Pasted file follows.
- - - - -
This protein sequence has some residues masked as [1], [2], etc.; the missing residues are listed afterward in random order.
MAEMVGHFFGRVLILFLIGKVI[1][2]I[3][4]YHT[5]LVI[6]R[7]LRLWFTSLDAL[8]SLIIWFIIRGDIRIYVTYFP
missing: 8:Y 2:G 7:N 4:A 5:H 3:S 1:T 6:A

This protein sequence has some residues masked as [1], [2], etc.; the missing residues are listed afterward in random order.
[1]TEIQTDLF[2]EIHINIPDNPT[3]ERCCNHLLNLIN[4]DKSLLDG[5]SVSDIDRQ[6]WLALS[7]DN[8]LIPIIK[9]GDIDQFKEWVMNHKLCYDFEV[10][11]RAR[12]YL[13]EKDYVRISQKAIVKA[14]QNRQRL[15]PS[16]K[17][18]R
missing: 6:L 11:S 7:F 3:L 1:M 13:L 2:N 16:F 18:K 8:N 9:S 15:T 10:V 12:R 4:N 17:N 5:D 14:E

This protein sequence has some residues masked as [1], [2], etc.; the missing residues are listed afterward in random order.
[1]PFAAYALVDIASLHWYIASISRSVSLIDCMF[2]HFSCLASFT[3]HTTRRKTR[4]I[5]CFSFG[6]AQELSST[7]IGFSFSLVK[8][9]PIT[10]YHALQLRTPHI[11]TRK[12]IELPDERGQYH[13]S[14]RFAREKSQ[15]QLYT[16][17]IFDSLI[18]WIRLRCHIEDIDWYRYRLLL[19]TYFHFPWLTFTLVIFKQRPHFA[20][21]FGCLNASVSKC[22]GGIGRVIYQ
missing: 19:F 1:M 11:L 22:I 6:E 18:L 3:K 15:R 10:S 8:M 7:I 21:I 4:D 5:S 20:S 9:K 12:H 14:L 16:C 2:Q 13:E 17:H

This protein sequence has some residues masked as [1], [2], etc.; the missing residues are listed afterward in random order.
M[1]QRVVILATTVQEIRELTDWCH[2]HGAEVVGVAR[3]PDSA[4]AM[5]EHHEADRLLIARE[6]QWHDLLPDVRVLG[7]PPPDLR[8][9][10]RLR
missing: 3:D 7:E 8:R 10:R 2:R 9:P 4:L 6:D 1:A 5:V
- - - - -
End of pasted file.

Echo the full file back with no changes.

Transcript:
This protein sequence has some residues masked as [1], [2], etc.; the missing residues are listed afterward in random order.
MAEMVGHFFGRVLILFLIGKVI[1][2]I[3][4]YHT[5]LVI[6]R[7]LRLWFTSLDAL[8]SLIIWFIIRGDIRIYVTYFP
missing: 8:Y 2:G 7:N 4:A 5:H 3:S 1:T 6:A

This protein sequence has some residues masked as [1], [2], etc.; the missing residues are listed afterward in random order.
[1]TEIQTDLF[2]EIHINIPDNPT[3]ERCCNHLLNLIN[4]DKSLLDG[5]SVSDIDRQ[6]WLALS[7]DN[8]LIPIIK[9]GDIDQFKEWVMNHKLCYDFEV[10][11]RAR[12]YL[13]EKDYVRISQKAIVKA[14]QNRQRL[15]PS[16]K[17][18]R
missing: 6:L 11:S 7:F 3:L 1:M 13:L 2:N 16:F 18:K 8:N 9:S 15:T 10:V 12:R 4:N 17:N 5:D 14:E

This protein sequence has some residues masked as [1], [2], etc.; the missing residues are listed afterward in random order.
[1]PFAAYALVDIASLHWYIASISRSVSLIDCMF[2]HFSCLASFT[3]HTTRRKTR[4]I[5]CFSFG[6]AQELSST[7]IGFSFSLVK[8][9]PIT[10]YHALQLRTPHI[11]TRK[12]IELPDERGQYH[13]S[14]RFAREKSQ[15]QLYT[16][17]IFDSLI[18]WIRLRCHIEDIDWYRYRLLL[19]TYFHFPWLTFTLVIFKQRPHFA[20][21]FGCLNASVSKC[22]GGIGRVIYQ
missing: 19:F 1:M 11:L 22:I 6:E 18:L 3:K 15:R 10:S 8:M 7:I 21:I 4:D 5:S 20:S 9:K 12:H 14:L 16:C 2:Q 13:E 17:H

This protein sequence has some residues masked as [1], [2], etc.; the missing residues are listed afterward in random order.
M[1]QRVVILATTVQEIRELTDWCH[2]HGAEVVGVAR[3]PDSA[4]AM[5]EHHEADRLLIARE[6]QWHDLLPDVRVLG[7]PPPDLR[8][9][10]RLR
missing: 3:D 7:E 8:R 10:R 2:R 9:P 4:L 6:D 1:A 5:V